A solid fledgling effort by a new voice in the fantasy genre.



An occasionally banal but frequently imaginative story of political intrigue and mystical wonder set in a well-rendered fictional world.

Under the rule of the kings of Oridia, peace has prevailed for three centuries in the sprawling kingdom of Zalar. Oridia is ruled by the wise King William, a benevolent leader whose reign is drawing to a close. As the time nears for William to be succeeded by his son, the talented but green soldier Lionel, the young commander is called to lead an expeditionary force to the outland city of Am Nok Kar, where a small band of Oridian soldiers and traders has recently disappeared. The Oridians suspect the Nomads–a traditionally peaceful but mysterious race of desert magicians–of wiping out the group, but cannot discern the reason for the mages’ sudden violence. However, the prospect of a newly war-like Nomad clan is the least of their problems. As Lionel’s troops ready for battle, the Ricidians–a long-time rival of the Oridians–have formed an alliance with the lizard-like, barbaric clan of the Ramuluks, and the two groups are secretly conspiring to bring an end to King William’s reign. Much to the young author’s credit, the characterization of the Oridians and the Ricidians is not beholden to a Manichean system that cleanly pits evil forces against good. Instead, the characters are simply rendered but multifaceted, capable of both altruism and vice. As the mayhem unfolds, it becomes clear that all is not what it seems, and that events are being orchestrated by a much more powerful–and much more malevolent–demonic force.

A solid fledgling effort by a new voice in the fantasy genre.

Pub Date: Jan. 1, 2007

ISBN: 0-9773665-0-2

Page Count: -

Publisher: N/A

Review Posted Online: April 15, 2011

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Aspiring filmmaker/first-novelist Chbosky adds an upbeat ending to a tale of teenaged angst—the right combination of realism and uplift to allow it on high school reading lists, though some might object to the sexuality, drinking, and dope-smoking. More sophisticated readers might object to the rip-off of Salinger, though Chbosky pays homage by having his protagonist read Catcher in the Rye. Like Holden, Charlie oozes sincerity, rails against celebrity phoniness, and feels an extraliterary bond with his favorite writers (Harper Lee, Fitzgerald, Kerouac, Ayn Rand, etc.). But Charlie’s no rich kid: the third child in a middle-class family, he attends public school in western Pennsylvania, has an older brother who plays football at Penn State, and an older sister who worries about boys a lot. An epistolary novel addressed to an anonymous “friend,” Charlie’s letters cover his first year in high school, a time haunted by the recent suicide of his best friend. Always quick to shed tears, Charlie also feels guilty about the death of his Aunt Helen, a troubled woman who lived with Charlie’s family at the time of her fatal car wreck. Though he begins as a friendless observer, Charlie is soon pals with seniors Patrick and Sam (for Samantha), stepsiblings who include Charlie in their circle, where he smokes pot for the first time, drops acid, and falls madly in love with the inaccessible Sam. His first relationship ends miserably because Charlie remains compulsively honest, though he proves a loyal friend (to Patrick when he’s gay-bashed) and brother (when his sister needs an abortion). Depressed when all his friends prepare for college, Charlie has a catatonic breakdown, which resolves itself neatly and reveals a long-repressed truth about Aunt Helen. A plain-written narrative suggesting that passivity, and thinking too much, lead to confusion and anxiety. Perhaps the folks at (co-publisher) MTV see the synergy here with Daria or any number of videos by the sensitive singer-songwriters they feature.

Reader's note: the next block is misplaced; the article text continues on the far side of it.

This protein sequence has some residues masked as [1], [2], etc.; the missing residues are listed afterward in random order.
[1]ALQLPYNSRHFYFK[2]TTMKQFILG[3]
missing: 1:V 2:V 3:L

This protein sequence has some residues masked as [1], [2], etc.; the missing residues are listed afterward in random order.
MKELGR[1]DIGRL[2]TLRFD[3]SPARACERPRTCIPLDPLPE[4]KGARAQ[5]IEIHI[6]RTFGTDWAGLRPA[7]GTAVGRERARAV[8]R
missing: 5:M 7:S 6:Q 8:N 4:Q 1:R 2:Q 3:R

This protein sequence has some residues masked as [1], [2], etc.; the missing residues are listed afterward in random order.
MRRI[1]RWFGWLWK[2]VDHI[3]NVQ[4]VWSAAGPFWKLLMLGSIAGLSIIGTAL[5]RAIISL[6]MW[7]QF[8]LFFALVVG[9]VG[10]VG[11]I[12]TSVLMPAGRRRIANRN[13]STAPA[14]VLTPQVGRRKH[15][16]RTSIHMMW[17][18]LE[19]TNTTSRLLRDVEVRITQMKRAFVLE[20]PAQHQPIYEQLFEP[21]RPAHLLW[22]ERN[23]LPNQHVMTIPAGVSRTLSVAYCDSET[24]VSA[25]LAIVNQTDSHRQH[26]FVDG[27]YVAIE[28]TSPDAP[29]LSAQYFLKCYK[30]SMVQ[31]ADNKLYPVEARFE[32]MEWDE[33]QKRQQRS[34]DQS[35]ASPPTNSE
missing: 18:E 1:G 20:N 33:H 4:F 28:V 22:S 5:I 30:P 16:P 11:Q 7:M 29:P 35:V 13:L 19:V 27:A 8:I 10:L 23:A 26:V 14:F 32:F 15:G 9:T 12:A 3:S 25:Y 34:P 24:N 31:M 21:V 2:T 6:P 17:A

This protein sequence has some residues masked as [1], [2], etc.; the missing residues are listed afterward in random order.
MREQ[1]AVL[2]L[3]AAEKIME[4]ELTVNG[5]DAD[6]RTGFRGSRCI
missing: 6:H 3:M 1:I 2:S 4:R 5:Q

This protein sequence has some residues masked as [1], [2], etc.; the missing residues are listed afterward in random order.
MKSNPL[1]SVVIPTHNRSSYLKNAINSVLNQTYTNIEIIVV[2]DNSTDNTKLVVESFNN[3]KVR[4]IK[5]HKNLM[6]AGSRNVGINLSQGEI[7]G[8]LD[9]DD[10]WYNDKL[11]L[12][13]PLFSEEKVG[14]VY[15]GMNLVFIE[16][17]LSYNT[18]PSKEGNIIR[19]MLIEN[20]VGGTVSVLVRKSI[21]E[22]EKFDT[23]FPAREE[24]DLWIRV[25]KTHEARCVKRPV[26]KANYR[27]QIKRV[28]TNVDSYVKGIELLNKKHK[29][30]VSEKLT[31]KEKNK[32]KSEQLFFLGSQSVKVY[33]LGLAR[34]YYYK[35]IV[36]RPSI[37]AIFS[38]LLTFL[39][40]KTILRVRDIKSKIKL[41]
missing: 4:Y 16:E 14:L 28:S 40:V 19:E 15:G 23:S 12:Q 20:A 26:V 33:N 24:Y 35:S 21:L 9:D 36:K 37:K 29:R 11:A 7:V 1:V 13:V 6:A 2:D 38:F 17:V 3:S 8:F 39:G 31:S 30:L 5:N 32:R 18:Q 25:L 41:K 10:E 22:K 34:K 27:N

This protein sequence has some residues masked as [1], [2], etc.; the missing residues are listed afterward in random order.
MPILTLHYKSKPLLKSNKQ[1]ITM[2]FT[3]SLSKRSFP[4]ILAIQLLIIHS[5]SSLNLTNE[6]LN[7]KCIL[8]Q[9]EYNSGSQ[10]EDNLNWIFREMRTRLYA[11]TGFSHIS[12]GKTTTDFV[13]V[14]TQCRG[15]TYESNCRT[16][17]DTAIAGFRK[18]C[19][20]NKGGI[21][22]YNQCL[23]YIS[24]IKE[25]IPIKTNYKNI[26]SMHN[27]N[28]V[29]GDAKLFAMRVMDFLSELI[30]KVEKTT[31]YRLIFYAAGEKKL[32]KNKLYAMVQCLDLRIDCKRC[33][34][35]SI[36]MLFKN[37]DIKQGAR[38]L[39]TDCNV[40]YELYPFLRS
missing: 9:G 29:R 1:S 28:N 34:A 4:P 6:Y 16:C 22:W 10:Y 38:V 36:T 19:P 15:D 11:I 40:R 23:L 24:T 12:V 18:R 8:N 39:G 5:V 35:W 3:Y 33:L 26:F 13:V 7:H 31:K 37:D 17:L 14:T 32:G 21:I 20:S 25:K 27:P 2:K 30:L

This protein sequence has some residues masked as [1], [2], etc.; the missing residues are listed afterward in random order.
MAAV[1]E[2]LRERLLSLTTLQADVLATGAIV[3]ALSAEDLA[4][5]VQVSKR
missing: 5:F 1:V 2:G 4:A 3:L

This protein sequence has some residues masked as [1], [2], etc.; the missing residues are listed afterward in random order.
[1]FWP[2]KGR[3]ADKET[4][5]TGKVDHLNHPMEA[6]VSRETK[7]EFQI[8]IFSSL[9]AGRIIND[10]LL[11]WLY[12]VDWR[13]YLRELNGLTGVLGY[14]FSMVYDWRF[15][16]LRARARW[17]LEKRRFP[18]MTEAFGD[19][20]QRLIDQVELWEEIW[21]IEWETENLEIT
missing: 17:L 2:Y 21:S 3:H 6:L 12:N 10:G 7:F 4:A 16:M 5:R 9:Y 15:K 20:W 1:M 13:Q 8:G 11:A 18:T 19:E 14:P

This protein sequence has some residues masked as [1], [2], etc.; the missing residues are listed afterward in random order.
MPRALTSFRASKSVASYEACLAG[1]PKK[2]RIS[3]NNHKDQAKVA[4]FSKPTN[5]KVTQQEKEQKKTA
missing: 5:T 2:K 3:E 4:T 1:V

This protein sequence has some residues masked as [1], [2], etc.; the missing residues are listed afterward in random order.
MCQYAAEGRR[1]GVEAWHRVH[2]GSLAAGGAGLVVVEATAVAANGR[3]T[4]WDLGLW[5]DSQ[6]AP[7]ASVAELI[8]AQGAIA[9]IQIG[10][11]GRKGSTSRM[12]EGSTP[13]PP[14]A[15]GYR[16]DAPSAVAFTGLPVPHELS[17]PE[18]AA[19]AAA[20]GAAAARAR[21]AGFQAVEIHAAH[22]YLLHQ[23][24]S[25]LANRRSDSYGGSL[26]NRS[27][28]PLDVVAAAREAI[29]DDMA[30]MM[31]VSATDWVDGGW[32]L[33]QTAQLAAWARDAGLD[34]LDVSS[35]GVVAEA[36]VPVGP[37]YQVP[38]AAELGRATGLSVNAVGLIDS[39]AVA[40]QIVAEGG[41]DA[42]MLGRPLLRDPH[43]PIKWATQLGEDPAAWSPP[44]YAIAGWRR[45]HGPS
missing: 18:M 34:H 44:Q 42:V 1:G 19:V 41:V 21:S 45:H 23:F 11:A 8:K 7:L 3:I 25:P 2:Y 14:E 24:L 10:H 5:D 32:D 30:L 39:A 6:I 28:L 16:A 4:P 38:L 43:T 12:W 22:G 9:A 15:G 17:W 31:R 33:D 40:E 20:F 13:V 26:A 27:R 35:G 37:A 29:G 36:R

Pub Date: Feb. 4, 1999

ISBN: 0-671-02734-4

Page Count: 256

Publisher: MTV/Pocket

Review Posted Online: May 20, 2010

Kirkus Reviews Issue: Jan. 15, 1999

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The riveting true story of a 13-year-old boy living on the streets of Rio de Janeiro, as do thousands of children, without shelter or hope. Holtwijk submerses readers into Alex’s reality, his diminishing dreams, and his fears. His stepfather drives him from his home when his mother dies; on the streets he meets a few kind people, but ends up living with a gang whose members survive by theft and find solace sniffing glue. Alex knows the dangers of glue and wants to remain honest, hoping only for “a bed and a mother,” but his terror increases daily as he learns to steal. He reluctantly makes one drug run, and uses his pay to buy a real dinner and one night in a hotel. He’s eventually rescued, but many others are not. Holtwijk constructs Alex’s world, conjures the terrors of his nights, makes specific his stolen and begged food, his filthy clothes and matted hair, and his attempts to cling to innocence. Readers will inhabit Alex’s life, for a time, and they will understand and admire him, deeply. (Nonfiction. 14+)

Pub Date: Aug. 15, 1999

ISBN: 1-886910-24-3

Page Count: 183

Publisher: Lemniscaat/Boyds Mills

Review Posted Online: May 20, 2010

Kirkus Reviews Issue: July 1, 1999

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